Early Christians on the Holy Eucharist
The doctrine of the Eucharist has been held from the very earliest days of the Church. For the first 800 years of Christianity, there was no doubt regarding the Real Presence of Christ in the Eucharist. Here is a sample of writings from the fathers of the early Church illustrating this.
Paul writing in 1 Cor 10:15-16
"I speak to sensible people; judge for yourselves what I say. Is not the cup of thanksgiving for which we give thanks a participation in the blood of Christ? And is not the bread that we break a participation in the body of Christ?"
Paul writing in 1 Cor 11:23-30
"For I received from the Lord what I also passed on to you: The Lord Jesus, on the night he was betrayed, took bread, and when he had given thanks, he broke it and said, "This is my body, which is for you; do this in remembrance of me." In the same way, after supper he took the cup, saying, "This cup is the new covenant in my blood; do this, whenever you drink it, in remembrance of me." For whenever you eat this bread and drink this cup, you proclaim the Lord's death until he comes. Therefore, whoever eats the bread or drinks the cup of the Lord in an unworthy manner will be guilty of sinning against the body and blood of the Lord. A man ought to examine himself before he eats of the bread and drinks of the cup. For anyone who eats and drinks without recognizing the body of the Lord eats and drinks judgment on himself."
Ignatius of Antioch, 110 AD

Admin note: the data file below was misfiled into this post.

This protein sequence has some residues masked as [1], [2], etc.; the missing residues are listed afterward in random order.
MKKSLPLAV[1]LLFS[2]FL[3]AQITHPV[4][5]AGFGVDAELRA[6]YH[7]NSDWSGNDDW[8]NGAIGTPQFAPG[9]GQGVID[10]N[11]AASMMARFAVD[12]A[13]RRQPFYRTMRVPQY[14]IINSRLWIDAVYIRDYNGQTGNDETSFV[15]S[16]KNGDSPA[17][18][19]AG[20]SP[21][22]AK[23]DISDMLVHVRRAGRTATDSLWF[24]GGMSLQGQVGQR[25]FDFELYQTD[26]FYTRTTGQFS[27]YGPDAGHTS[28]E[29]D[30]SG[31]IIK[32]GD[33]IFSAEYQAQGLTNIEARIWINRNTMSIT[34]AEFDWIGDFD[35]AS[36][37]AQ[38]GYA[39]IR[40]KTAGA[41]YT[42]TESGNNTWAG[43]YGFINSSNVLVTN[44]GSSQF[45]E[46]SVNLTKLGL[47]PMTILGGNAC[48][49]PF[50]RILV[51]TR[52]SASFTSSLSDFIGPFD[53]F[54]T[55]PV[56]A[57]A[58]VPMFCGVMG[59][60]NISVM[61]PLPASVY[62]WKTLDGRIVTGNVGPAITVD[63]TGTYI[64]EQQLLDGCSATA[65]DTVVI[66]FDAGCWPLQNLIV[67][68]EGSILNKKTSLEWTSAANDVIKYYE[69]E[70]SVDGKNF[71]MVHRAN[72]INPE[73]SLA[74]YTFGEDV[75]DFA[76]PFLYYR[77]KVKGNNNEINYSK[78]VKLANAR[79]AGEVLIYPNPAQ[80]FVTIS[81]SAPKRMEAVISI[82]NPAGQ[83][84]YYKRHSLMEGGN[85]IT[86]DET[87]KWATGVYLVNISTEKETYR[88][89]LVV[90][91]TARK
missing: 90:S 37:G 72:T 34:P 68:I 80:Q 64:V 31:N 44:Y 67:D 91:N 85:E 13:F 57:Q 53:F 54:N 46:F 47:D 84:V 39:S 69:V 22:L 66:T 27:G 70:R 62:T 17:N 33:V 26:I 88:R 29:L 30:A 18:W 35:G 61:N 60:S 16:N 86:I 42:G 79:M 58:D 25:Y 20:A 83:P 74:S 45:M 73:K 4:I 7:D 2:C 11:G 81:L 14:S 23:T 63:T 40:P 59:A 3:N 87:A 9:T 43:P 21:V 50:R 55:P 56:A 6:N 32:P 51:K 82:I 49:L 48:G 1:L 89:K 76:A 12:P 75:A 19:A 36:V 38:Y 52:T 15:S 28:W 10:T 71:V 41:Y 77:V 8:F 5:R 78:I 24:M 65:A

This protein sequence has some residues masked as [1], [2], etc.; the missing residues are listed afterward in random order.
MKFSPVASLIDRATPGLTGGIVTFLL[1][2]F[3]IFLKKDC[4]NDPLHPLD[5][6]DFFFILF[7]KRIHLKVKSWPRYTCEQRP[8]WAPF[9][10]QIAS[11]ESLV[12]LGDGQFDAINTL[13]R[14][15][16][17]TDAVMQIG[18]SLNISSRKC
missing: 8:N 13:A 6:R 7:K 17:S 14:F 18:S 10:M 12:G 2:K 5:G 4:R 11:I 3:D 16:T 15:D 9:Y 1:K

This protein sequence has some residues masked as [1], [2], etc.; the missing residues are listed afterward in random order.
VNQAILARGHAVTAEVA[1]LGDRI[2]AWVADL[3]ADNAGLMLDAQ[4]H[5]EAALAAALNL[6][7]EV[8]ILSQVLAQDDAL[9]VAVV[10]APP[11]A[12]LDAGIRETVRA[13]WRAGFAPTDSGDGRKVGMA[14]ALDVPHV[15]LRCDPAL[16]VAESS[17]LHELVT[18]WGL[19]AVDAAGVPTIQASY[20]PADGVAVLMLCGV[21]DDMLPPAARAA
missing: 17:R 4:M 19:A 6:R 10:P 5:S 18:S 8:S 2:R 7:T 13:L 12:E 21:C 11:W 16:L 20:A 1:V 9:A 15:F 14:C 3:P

"They abstain from the Eucharist and from prayer, because they do not confess that the Eucharist is the flesh of our savior Jesus Christ, flesh which suffered for our sins and which the Father, in his goodness, raised up again... Let that be considered a valid Eucharist which is celebrated by the bishop, or by one whom he appoints. Wherever the bishop appears, let the people be there; just as wherever Jesus Christ is, there is the Catholic Church." (Epistle to the Smyreans)
Justin Martyr, 150 AD
"Take heed, then, to have but one Eucharist. For there is one flesh of our Lord Jesus Christ, and one cup to [show forth] the unity of His blood; one altar; as there is one bishop, along with the presbytery and deacons, my fellow-servants: that so, whatsoever you do, you may do it according to [the will of] God." (Epistle to the Philadelphians)
"We call this food Eucharist, and no one else is permitted to partake of it, except one who believes our teaching to be true and who has been washed in the washing which is for the remission of sins and for regeneration and is thereby living as Christ has enjoined. For not as common bread nor common drink do we receive these; but since Jesus Christ our Savior was made incarnate by the word of God and had both flesh and blood for our salvation, so too, as we have been taught, the food which has been made into the Eucharist by the Eucharistic prayer set down by him, and by the change of which our blood and flesh is nourished, is both the flesh and the blood of that incarnated Jesus." (First Apology of Justin)
Irenaeus of Lyons, 190 AD
"Christ has declared the cup... to be his own Blood, from which he causes our blood to flow; and the bread, a part of creation, he has established as his own Body, from which he gives increase to our bodies. If the Lord were from other than the Father, how could he rightly take bread, which is of the same creation as our own, and confess it to be his body and affirm that the mixture in the cup is his blood?" (Against Heresies Book V)
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